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person holding an animal with a volcano behind
Valentina Alvarez holding a species of skink (Cryptoblepharus poecilopleurus) at the edge of the Kīlauea Caldera—the highest elevation the genus has been collected at.

Three University of Hawaiʻi PhD candidates are recipients of a national fellowship aimed to tackle barriers women face in education. UH Hilo’s Sasha Nealand (Kovacs), and UH Mānoa’s Valentina Alvarez and Hannah El-Silimy were each awarded $20,000 to pursue academic work and lead innovative community projects to empower women and girls from the American Association of University Women (AAUW).

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Sasha Nealand (Kovacs)

Nealand (Kovacs), a PhD candidate in pharmaceutical sciences at UH Hilo’s Daniel K. Inouye College of Pharmacy, is pursuing dissertation research focused on the separation, isolation, structure elucidation (process of determining the chemical structure of a compound) and antimicrobial activity of medicinal compounds from a local medicinal plant called the coast gumplant (Grindelia stricta platyphylla) from her hometown in Half Moon Bay, California. This plant has traditionally been used to reduce inflammations and treat respiratory ailments. It produces a resinous gum that is rich in terpenes (compounds responsible for the way most plants smell), which are the medicinal compounds that Nealand (Kovacs) is investigating. She is expected to complete her dissertation research and graduate in June 2023.

“I was extremely pleased and proud that AAUW chose to support my dissertation research,” Nealand (Kovacs) said. “The chance for full-time graduate study and research has been a lifelong dream. I had been struggling to fund my studies for several years, through various part-time jobs and scholarships. This very generous fellowship has given me the opportunity to fully concentrate on research and finally complete my dissertation.”

Alvarez, a PhD candidate in biology in UH Mānoa’s School of Life Sciences, is pursuing dissertation research on several species of lizard that have been introduced to the Hawaiian Islands at different time points in history and through different means. Alvarez uses genetic data to unravel where these species originated, when they arrived and whether they are spreading from Hawaiʻi to other parts of the world. She is expected to graduate in summer 2023.

“I am thankful to the AAUW for the work that they do in providing women with opportunities they would otherwise not have,” Alvarez said. “By raising women up, they are helping to level the playing field so that this commonly disadvantaged group can strive to achieve their goals.”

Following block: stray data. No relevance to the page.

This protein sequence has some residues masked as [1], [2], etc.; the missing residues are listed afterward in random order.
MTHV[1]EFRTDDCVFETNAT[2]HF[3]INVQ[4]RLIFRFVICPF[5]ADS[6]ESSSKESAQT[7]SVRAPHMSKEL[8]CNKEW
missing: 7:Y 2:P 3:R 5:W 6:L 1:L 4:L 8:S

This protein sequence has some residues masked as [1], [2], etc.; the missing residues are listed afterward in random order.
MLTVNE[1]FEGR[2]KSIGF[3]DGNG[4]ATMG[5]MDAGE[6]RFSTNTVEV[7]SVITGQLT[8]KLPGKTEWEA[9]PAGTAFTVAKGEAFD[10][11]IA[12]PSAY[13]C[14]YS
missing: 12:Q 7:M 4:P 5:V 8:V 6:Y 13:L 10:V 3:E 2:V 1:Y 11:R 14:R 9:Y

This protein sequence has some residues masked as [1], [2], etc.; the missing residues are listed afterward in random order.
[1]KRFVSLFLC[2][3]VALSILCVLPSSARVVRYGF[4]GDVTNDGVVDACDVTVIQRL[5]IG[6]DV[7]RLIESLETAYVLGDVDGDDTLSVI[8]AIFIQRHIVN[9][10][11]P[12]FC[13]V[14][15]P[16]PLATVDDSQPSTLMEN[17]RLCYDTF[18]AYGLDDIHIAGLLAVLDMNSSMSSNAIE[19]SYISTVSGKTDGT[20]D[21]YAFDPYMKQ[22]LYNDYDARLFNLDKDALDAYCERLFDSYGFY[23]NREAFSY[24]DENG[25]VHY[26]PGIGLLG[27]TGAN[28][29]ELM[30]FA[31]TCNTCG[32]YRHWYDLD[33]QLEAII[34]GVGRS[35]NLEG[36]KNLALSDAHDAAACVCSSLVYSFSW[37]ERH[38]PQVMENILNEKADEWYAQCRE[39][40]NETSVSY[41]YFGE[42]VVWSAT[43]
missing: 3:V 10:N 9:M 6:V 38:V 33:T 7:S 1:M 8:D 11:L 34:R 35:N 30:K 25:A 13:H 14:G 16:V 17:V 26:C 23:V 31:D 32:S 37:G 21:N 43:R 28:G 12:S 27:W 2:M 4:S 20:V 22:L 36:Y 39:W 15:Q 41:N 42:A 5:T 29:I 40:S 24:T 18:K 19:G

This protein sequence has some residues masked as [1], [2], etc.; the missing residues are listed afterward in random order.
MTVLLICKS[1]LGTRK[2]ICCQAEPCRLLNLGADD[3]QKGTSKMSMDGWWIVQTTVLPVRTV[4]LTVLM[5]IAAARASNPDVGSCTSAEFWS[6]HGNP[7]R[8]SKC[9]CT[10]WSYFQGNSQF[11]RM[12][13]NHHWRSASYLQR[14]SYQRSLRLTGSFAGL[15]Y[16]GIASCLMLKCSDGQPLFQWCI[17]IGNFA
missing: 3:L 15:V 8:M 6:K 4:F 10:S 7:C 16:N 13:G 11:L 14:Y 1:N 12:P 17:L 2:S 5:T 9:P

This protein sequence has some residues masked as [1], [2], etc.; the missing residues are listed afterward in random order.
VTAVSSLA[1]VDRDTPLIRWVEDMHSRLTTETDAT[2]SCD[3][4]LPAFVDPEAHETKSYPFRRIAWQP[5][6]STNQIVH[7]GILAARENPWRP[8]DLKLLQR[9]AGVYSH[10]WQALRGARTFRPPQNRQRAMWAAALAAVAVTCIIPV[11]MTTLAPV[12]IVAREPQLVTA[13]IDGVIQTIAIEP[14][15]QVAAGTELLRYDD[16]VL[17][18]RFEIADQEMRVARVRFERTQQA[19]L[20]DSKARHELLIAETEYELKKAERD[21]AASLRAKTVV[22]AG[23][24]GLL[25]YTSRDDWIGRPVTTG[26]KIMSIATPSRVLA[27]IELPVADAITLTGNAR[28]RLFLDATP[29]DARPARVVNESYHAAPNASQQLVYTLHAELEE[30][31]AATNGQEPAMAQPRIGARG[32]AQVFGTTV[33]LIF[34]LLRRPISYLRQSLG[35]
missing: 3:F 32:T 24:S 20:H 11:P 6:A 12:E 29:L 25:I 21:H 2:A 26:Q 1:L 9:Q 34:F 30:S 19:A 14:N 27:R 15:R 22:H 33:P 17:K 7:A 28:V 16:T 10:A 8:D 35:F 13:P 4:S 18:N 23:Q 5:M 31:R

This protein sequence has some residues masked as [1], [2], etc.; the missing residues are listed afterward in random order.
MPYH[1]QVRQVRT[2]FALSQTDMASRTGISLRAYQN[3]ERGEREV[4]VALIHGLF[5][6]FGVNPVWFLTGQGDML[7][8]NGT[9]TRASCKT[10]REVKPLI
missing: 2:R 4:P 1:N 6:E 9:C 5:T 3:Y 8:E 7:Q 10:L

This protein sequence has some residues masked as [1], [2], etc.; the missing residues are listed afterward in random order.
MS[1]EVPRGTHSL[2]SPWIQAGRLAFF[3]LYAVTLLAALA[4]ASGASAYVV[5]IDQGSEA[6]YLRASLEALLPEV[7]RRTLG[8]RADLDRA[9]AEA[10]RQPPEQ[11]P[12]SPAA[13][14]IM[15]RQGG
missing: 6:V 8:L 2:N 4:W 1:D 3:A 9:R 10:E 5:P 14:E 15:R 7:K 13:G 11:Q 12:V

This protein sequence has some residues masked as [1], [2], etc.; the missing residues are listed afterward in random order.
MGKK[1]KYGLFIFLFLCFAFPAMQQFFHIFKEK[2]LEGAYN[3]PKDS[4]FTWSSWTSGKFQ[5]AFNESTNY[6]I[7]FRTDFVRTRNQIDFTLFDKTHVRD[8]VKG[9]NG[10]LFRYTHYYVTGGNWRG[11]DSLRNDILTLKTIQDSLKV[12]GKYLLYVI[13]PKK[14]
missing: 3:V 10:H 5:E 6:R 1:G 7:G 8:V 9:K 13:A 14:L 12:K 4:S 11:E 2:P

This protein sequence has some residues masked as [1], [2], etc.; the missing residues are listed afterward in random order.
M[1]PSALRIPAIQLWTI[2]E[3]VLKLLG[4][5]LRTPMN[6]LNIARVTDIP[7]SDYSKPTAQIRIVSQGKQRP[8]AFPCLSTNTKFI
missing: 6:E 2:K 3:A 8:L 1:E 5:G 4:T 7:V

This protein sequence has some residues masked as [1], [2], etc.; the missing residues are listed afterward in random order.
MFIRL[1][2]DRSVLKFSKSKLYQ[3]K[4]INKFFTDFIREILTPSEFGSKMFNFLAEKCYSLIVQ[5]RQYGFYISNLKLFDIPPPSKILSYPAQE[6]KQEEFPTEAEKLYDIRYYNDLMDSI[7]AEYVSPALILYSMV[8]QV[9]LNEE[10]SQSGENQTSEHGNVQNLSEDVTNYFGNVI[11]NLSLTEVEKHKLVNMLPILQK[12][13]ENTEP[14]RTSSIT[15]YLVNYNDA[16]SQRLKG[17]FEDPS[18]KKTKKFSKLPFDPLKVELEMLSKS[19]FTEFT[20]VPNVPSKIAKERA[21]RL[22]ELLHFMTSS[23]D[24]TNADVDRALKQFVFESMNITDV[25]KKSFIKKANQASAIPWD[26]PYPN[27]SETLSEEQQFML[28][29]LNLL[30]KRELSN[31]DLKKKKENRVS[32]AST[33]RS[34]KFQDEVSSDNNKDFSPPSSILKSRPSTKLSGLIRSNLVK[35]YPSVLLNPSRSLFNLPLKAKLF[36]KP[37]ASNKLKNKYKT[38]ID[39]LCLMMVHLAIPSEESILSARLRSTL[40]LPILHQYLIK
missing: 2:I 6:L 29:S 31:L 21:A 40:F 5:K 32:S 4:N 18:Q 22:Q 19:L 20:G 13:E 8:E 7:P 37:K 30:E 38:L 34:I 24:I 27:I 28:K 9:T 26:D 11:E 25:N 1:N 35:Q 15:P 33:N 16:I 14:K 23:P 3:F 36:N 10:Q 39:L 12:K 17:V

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Hannah El-Silimy

El-Silimy, a PhD candidate in political science and Indigenous politics in UH Mānoa’s College of Social Sciences, is pursuing dissertation research focused on how Indigenous women activists in Northern Thailand and the Thai-Burma border region are leading efforts for healing, solidarity and empowerment for themselves and their communities. Her research is being conducted in partnership with Indigenous women’s networks based in Chiang Mai, and utilizes participatory, Indigenous feminist and feminist ethnographic research methods. In addition, El-Silimy is participating in a collaborative, community-based research project that will produce mixed media forms of storytelling as well as a research report about Indigenous women’s lives in Thailand and Burma after the military coup.

“I was very honored and appreciative to receive this dissertation fellowship. The funds will be invaluable for me to complete the final stages of my PhD studies and write my dissertation!” El-Silimy said. “I would like to encourage other women doctoral students at the University of Hawaiʻi to apply for AAUW funding—it’s a great opportunity to get support in your final year of dissertation writing.”

Applications for AAUW’s fellowship and grants open annually on August 1, and deadlines vary by program. Learn more about AAUW’s funding opportunities for the 2023–24 academic year.

—By Marc Arakaki

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